NZ snubs US conservation proposal for Last Ocean

Press release - September 6, 2012
Auckland, 6 September 2012 – The New Zealand Government has rejected a joint proposal with the US to protect Antarctica’s Ross Sea, sources have revealed to the Antarctic Ocean Alliance, which includes Greenpeace.

This means the two countries will back different plans for Ross Sea protection, significantly reducing the chances of a consensus agreement at next month’s international meeting (1) to discuss the issue.

Greenpeace New Zealand Campaigner Steve Abel says the New Zealand snub is a missed opportunity to work with the US on protecting key areas of the Ross Sea, also referred to as ‘The Last Ocean’ as it remains relatively unaffected by human impacts.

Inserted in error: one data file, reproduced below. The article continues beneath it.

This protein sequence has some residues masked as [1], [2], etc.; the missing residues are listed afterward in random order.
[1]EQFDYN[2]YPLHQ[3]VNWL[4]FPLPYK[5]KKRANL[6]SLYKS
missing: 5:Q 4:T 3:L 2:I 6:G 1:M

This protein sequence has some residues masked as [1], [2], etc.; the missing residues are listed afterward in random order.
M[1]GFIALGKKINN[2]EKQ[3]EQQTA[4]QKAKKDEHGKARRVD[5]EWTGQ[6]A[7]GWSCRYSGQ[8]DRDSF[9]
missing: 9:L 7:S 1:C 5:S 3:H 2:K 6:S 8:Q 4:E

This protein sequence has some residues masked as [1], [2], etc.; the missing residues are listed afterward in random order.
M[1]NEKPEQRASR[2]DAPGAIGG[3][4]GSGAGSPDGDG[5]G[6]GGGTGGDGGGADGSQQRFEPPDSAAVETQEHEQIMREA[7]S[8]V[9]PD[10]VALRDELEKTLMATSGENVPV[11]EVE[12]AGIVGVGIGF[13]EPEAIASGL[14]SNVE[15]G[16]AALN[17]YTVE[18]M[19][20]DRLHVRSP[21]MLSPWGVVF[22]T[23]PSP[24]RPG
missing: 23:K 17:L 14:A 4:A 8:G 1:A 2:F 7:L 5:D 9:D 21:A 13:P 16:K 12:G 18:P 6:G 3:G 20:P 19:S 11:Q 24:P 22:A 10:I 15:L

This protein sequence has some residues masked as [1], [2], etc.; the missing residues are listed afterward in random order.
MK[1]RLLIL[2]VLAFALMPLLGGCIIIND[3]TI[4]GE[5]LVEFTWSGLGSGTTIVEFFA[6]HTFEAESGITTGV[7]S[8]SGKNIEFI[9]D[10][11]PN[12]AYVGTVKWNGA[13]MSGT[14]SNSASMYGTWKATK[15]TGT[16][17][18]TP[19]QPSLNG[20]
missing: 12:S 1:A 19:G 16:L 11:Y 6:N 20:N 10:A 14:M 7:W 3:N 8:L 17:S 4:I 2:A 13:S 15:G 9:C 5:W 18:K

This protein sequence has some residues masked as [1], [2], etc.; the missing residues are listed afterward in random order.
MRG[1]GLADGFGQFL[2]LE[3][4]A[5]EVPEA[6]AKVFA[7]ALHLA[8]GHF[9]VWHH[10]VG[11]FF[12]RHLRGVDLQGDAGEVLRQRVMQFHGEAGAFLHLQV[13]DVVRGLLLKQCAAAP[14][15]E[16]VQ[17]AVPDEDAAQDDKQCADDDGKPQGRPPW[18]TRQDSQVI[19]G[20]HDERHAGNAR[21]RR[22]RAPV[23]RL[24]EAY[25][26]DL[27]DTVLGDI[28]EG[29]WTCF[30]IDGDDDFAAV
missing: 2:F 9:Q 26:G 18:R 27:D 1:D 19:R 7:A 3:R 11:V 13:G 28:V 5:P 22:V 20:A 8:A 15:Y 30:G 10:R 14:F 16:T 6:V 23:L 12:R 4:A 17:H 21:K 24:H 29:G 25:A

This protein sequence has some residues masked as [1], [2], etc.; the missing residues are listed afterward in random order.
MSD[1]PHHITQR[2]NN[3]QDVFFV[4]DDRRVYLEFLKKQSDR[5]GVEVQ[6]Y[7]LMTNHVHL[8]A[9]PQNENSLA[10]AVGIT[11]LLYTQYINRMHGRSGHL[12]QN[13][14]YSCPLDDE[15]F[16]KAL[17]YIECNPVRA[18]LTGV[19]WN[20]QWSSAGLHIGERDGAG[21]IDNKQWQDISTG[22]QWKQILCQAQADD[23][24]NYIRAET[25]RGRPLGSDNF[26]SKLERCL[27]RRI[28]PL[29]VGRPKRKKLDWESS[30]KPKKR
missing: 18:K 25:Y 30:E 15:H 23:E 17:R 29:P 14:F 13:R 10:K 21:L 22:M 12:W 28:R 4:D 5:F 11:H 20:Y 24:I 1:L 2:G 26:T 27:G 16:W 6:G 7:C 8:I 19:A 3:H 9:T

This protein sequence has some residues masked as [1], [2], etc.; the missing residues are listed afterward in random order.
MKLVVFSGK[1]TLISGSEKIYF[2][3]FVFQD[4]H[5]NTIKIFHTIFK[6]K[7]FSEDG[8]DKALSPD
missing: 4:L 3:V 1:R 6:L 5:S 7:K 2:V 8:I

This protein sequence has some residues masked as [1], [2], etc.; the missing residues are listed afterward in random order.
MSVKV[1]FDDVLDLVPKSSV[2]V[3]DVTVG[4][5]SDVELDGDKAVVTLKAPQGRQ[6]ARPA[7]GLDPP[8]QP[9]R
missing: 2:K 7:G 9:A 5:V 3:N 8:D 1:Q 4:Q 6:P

“Foreign Affairs Minister McCully said he wanted New Zealand to lead on conservation proposals for the Ross Sea. In fact, the New Zealand’s proposal is the weaker of the two and we are dragging down US conservation ambitions with us.”

Abel says the New Zealand proposal puts the needs of a small and economically marginal fishery ahead of protecting the most pristine ocean on the planet.

“New Zealand’s proposal appears to be carefully designed to leave out any areas that are associated with fishing. It misses vital habitats and does not safeguard the heart of the Ross Sea ecosystem.

“Despite our roll as historic guardians of the Ross Sea the Government has sided with the fishing industry. Internationally it is an embarrassment. It is a betrayal of our core New Zealand values and a dark day for our reputation as a leader on environmental protection,” Abel says.

Greenpeace supports the Antarctic Ocean Alliance proposal for additional protection of vital ecological regions of the Ross Sea, including the entire shelf and slope. Neither the US’ nor New Zealand’s proposals meet this ambition.